BWW Interview: Jennifer Webb of THE CRUCIBLE at Warehouse Theatre

BWW Interview: Jennifer Webb of THE CRUCIBLE at Warehouse Theatre

Arthur Miller's classic drama of piety and paranoia, THE CRUCIBLE, opens September 20 at the Warehouse Theatre in Greenville, SC.

First produced during the communist "witch hunts" of the 1950's, Miller's deeply researched and emotional look at the 1692 Salem witch trials continues to resonate.

We asked Jennifer Webb - who stars as Elizabeth Proctor - to tell us about her role in the production and what audiences can expect from this brand new staging.


BWW: First, please tell us a little about yourself.

Jennifer Webb: I came to Greenville in 2017 to play Ann Deever in Arthur Miller's ALL MY SONS at The Warehouse Theatre. My now fiancé and I fell in love with Greenville and have thoroughly enjoyed calling Greenville home for the past three years. I have been very fortunate to work with The Warehouse Theatre for the past three seasons. One of my favorite roles was playing James Monroe in BLOODY BLOODY Andrew Jackson. The Warehouse Theatre has entrusted me with some very beautiful characters, and I am so grateful for the opportunities they have given me. I have grown as an artist over the past three years, in ways I never thought possible, and it was all leading to this incredible gift of playing Elizabeth Proctor.

What is your prior experience with THE CRUCIBLE - did you read it in high school? Have you been in it before?

I did read The Crucible in high school, and I have always been drawn to this story, but haven't had an opportunity to be in a production until now. I always dreamed of playing Abigail, but the funny thing is, when you turn 30 you have to start dreaming about new roles. I keep joking that Elizabeth Proctor is my first 'big girl' role.BWW Interview: Jennifer Webb of THE CRUCIBLE at Warehouse Theatre

What is the director's approach to this production?

Miller wrote The Crucible in the early 1950s as an allegory for what was happening in the country during the McCarthy era and there is an undeniable relevance to the world we find ourselves in today. Our director, Jayce Tromsness, has created a world for our production that travels from 1692 to 1953 and will ultimately end in the present day. Just the other day in rehearsal, Jayce said, "This is not your mother's Crucible." The jump through time is bound to keep you on the edge of your seat, ending closer to home than we may feel comfortable with.

How does this affect your approach to the character?

The text will obviously stay the same, so we will never lose that touchstone of 17th century New England, but as the play progresses the actors have the freedom to adapt to each time period, whether it be a change in vocal intonation, movement, or tactic. Having the final scene set in the present day allows me a freedom that I would not have felt as a woman if kept in the 17th century. In our production, when Elizabeth is at her most free I am able to embrace it on a larger scale.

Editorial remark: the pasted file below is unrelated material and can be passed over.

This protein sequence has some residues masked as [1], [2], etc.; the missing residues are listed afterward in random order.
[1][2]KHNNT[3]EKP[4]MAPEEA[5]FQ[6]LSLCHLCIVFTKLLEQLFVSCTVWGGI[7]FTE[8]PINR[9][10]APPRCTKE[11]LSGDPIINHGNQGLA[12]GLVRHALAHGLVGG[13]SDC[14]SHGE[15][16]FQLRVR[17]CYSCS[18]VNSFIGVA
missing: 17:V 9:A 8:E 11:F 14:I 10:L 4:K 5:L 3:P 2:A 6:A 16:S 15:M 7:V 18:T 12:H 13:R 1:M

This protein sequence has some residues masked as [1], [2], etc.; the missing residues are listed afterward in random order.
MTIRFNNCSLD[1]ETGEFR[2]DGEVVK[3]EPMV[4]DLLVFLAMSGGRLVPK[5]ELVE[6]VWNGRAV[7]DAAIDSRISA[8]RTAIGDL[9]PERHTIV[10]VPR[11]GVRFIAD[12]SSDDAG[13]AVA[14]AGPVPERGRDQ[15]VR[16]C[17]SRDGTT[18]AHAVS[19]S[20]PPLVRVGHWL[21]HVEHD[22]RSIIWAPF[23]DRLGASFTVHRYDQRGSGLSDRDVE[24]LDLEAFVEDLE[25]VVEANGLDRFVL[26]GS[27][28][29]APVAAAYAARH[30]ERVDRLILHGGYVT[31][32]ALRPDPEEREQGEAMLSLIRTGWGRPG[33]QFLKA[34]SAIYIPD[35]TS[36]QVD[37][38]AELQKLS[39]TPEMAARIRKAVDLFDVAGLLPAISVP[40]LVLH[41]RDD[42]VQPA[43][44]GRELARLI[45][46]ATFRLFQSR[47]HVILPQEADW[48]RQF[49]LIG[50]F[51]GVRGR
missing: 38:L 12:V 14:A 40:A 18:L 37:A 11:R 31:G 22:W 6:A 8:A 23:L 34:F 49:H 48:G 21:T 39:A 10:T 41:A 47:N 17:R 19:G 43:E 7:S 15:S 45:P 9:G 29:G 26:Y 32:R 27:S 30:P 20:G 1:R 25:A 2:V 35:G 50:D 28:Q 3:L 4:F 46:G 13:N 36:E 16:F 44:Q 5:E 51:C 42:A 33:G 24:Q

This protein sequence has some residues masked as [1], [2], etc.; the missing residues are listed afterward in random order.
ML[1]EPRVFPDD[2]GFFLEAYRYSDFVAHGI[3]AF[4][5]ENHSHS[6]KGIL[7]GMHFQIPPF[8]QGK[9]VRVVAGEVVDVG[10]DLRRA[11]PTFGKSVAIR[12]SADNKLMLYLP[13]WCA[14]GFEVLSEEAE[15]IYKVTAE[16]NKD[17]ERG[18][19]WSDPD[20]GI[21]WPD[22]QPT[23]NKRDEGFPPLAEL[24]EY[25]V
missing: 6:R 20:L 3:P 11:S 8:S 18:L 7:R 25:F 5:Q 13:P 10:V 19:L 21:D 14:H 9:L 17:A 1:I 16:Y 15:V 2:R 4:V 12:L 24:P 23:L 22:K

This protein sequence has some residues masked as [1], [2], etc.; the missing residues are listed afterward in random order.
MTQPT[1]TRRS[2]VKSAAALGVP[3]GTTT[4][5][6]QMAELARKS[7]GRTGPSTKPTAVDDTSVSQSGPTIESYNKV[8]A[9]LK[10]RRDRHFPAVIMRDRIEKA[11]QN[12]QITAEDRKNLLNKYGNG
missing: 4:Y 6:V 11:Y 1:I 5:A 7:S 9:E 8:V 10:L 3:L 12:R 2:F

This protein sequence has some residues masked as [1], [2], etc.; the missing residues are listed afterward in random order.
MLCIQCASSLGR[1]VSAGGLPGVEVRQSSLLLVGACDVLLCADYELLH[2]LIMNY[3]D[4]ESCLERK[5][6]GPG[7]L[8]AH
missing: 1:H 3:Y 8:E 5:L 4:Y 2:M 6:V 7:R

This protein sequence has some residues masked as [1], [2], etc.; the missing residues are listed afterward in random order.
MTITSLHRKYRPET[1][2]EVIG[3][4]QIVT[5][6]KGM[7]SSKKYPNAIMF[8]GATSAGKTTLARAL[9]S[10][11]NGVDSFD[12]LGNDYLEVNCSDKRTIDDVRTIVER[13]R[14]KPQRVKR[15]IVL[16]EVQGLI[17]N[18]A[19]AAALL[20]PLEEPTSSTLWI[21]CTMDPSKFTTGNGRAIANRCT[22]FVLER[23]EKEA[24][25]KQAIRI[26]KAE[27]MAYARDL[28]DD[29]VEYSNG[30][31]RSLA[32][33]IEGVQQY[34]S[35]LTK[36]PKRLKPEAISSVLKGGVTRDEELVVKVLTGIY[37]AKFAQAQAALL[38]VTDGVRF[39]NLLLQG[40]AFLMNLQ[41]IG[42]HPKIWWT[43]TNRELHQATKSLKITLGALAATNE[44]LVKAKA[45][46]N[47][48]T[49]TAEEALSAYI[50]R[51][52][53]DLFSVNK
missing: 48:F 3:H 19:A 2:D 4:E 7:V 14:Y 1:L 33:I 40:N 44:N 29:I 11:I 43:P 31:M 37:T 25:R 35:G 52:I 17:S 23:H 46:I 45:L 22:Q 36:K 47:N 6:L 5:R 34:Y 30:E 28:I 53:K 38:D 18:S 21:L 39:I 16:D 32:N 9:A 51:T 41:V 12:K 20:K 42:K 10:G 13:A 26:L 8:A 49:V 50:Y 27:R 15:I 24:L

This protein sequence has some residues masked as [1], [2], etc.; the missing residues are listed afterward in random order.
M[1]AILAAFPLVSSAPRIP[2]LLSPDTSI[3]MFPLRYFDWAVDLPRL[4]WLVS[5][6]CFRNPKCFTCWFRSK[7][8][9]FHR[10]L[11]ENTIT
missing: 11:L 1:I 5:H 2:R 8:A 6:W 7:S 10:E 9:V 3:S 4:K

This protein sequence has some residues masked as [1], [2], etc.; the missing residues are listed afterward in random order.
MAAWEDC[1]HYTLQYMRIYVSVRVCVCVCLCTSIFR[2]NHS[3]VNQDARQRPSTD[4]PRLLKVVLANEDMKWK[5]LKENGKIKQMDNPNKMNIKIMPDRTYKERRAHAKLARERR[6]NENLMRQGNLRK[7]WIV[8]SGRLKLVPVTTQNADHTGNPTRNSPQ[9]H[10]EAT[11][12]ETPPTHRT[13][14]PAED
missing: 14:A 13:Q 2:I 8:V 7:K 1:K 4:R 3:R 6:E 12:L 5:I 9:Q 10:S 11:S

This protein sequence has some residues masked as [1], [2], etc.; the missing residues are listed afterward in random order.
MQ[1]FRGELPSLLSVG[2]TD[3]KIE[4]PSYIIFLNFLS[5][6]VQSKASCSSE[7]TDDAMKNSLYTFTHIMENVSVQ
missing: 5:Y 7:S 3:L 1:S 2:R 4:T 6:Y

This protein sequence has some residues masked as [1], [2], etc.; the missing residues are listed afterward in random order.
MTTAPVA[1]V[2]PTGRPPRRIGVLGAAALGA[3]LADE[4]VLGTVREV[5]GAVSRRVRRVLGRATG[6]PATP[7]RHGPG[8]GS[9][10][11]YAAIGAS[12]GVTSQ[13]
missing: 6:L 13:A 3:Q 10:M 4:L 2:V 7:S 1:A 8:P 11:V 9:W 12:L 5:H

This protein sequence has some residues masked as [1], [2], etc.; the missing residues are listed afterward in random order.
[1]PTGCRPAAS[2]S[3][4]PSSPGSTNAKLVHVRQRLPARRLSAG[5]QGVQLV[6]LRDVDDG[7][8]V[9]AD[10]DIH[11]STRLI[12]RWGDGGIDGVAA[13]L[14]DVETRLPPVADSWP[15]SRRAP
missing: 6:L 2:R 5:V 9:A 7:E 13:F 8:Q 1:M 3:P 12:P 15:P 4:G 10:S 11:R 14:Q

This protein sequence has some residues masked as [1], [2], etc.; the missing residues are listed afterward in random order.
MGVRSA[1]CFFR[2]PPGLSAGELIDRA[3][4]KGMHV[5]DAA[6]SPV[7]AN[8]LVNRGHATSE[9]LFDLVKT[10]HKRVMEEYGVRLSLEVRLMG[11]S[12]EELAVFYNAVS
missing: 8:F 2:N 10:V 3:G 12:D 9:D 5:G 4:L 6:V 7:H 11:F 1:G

Do you rely solely on text and direction, or have you done your own historical research to flesh out your character?

Research is key for me in preparing for any show. Miller did extensive research when he wrote The Crucible, pulling from trial records and letters. He then took his own creative liberties to flesh out these real people. At the end of the day I stick to what I'm given in the script, but the research helps me create a true reality for my portrayal of Elizabeth Proctor.

How do you think this show will resonate with audiences?

The concept of 'othering' has been a key point in Jayce's work with the actors. How and why do these people demonize their own neighbors? Each character is responsible for some part of the darkness that takes over. They are all given an opportunity to stand against the madness. Some choose to take it, even unto death, and others do not. I believe The Warehouse Theatre's production of The Crucible will have you asking yourself, "What would I have done?" and then hopefully "What will I do?"


THE CRUCIBLE runs September 20 - October 13 at The Warehouse Theatre in Greenville, SC.

The show features performances from familiar Warehouse faces Jennifer Webb (PRIDE & PREJUDICE), Jason D. Johnson (RICHARD III), Matt Reece (CHRISTMAS ON THE ROCKS), Anne Kelly Tromsness (SWEAT), Brock Koonce (CLYBOURNE PARK), Amy Dunlap (MUCH ADO ABOUT NOTHING), David Turner (RICHARD III), Dave LaPage (IMPORTANT HATS OF THE TWENTIETH CENTURY), Jay Oney (AMADEUS),
and David Bean (BOEING BOEING). The show also features Warehouse debuts from Lena Bledsoe, Alexandria Greenlee, Benjamin Otto Sunderman, and Zachary Stolz. Four students from Greenville's Fine Arts Center round out the cast with Bella Lawrence, Isabella Gardner, Jamaica Brewster, and Anna Knobel sharply creating the children of the village.

It will feature designs by Charlie Calvert (Scenic), Maranda DeBusk (Lights), Margaret Caterisano (Costumes), Kevin Frazier (Sound), and Cassidy Bowles (Properties).
Directing is Jayce T. Tromsness, a longtime artistic collaborator at The Warehouse who has directed ANGELS IN AMERICA PARTS I and II, MACBETH, THE COMPLETE WORKS OF SHAKESPEARE ABRIDGED, and A MIDSUMMER NIGHT'S DREAM at the theatre.

The play runs September 20th - October 13th. Tickets are $35 for General Admission, $40 for Reserved Seating. Tickets can be purchased at www.WarehouseTheatre.com or by calling 864-235-6948.

Blue Star Theatre discounts for veterans and active military apply throughout the run. I Pay What I Can Sunday is September 22nd at 3:00pm with tickets being sold on a first come, first serve basis starting at 2:15pm.



Related Articles View More South Carolina Stories   Shows

From This Author Neil Shurley